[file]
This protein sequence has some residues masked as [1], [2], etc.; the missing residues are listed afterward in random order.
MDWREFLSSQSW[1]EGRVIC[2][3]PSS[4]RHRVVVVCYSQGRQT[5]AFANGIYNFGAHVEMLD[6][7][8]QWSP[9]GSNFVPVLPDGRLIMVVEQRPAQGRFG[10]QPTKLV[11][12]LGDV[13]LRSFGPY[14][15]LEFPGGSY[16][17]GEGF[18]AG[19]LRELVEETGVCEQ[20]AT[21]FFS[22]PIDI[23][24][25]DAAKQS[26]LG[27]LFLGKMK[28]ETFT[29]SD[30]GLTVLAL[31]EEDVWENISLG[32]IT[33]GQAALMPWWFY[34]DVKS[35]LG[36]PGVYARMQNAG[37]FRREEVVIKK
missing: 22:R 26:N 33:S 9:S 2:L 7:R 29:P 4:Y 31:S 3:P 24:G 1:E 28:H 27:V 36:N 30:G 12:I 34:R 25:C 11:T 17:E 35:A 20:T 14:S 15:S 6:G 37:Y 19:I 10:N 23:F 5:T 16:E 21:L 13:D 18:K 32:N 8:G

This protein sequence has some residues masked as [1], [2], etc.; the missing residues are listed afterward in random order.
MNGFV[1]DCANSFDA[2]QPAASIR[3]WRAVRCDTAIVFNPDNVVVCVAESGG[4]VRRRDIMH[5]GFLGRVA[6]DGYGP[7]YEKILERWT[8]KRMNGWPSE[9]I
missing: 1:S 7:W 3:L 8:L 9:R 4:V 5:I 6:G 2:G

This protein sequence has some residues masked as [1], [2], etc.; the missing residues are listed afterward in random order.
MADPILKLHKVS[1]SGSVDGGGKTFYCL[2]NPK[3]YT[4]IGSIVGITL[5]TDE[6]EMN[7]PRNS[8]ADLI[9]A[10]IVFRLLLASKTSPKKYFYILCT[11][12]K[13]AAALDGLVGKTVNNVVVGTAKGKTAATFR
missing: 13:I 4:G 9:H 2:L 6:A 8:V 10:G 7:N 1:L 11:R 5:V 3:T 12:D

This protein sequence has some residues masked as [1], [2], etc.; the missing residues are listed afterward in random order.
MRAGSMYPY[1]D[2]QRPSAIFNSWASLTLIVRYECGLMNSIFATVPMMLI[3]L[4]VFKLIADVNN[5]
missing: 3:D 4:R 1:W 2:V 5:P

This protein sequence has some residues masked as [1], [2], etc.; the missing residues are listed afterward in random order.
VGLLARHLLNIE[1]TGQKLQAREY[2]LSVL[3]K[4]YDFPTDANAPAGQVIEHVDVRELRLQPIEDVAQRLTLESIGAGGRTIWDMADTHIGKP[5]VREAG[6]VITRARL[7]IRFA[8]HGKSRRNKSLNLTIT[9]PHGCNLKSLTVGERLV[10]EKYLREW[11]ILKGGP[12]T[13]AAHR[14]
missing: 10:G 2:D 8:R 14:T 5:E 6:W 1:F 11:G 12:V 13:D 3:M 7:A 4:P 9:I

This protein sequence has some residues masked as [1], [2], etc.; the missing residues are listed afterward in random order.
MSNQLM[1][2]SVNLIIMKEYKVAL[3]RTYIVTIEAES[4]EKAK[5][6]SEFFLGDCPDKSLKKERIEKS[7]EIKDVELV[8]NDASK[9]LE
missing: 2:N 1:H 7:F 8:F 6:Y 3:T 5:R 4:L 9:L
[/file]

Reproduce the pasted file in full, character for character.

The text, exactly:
This protein sequence has some residues masked as [1], [2], etc.; the missing residues are listed afterward in random order.
MDWREFLSSQSW[1]EGRVIC[2][3]PSS[4]RHRVVVVCYSQGRQT[5]AFANGIYNFGAHVEMLD[6][7][8]QWSP[9]GSNFVPVLPDGRLIMVVEQRPAQGRFG[10]QPTKLV[11][12]LGDV[13]LRSFGPY[14][15]LEFPGGSY[16][17]GEGF[18]AG[19]LRELVEETGVCEQ[20]AT[21]FFS[22]PIDI[23][24][25]DAAKQS[26]LG[27]LFLGKMK[28]ETFT[29]SD[30]GLTVLAL[31]EEDVWENISLG[32]IT[33]GQAALMPWWFY[34]DVKS[35]LG[36]PGVYARMQNAG[37]FRREEVVIKK
missing: 22:R 26:N 33:S 9:S 2:L 7:R 29:P 4:Y 31:S 3:P 24:G 1:E 28:H 27:V 36:N 30:G 12:I 34:R 25:C 11:T 17:E 35:A 20:T 14:S 15:S 6:G 37:Y 19:I 10:N 23:F 5:T 16:E 21:L 13:D 18:K 32:N 8:G

This protein sequence has some residues masked as [1], [2], etc.; the missing residues are listed afterward in random order.
MNGFV[1]DCANSFDA[2]QPAASIR[3]WRAVRCDTAIVFNPDNVVVCVAESGG[4]VRRRDIMH[5]GFLGRVA[6]DGYGP[7]YEKILERWT[8]KRMNGWPSE[9]I
missing: 1:S 7:W 3:L 8:L 9:R 4:V 5:I 6:G 2:G

This protein sequence has some residues masked as [1], [2], etc.; the missing residues are listed afterward in random order.
MADPILKLHKVS[1]SGSVDGGGKTFYCL[2]NPK[3]YT[4]IGSIVGITL[5]TDE[6]EMN[7]PRNS[8]ADLI[9]A[10]IVFRLLLASKTSPKKYFYILCT[11][12]K[13]AAALDGLVGKTVNNVVVGTAKGKTAATFR
missing: 13:I 4:G 9:H 2:L 6:A 8:V 10:G 7:N 1:L 11:R 5:V 3:T 12:D

This protein sequence has some residues masked as [1], [2], etc.; the missing residues are listed afterward in random order.
MRAGSMYPY[1]D[2]QRPSAIFNSWASLTLIVRYECGLMNSIFATVPMMLI[3]L[4]VFKLIADVNN[5]
missing: 3:D 4:R 1:W 2:V 5:P

This protein sequence has some residues masked as [1], [2], etc.; the missing residues are listed afterward in random order.
VGLLARHLLNIE[1]TGQKLQAREY[2]LSVL[3]K[4]YDFPTDANAPAGQVIEHVDVRELRLQPIEDVAQRLTLESIGAGGRTIWDMADTHIGKP[5]VREAG[6]VITRARL[7]IRFA[8]HGKSRRNKSLNLTIT[9]PHGCNLKSLTVGERLV[10]EKYLREW[11]ILKGGP[12]T[13]AAHR[14]
missing: 10:G 2:D 8:R 14:T 5:E 6:W 1:F 11:G 12:V 13:D 3:M 7:A 4:P 9:I

This protein sequence has some residues masked as [1], [2], etc.; the missing residues are listed afterward in random order.
MSNQLM[1][2]SVNLIIMKEYKVAL[3]RTYIVTIEAES[4]EKAK[5][6]SEFFLGDCPDKSLKKERIEKS[7]EIKDVELV[8]NDASK[9]LE
missing: 2:N 1:H 7:F 8:F 6:Y 3:T 5:R 4:L 9:L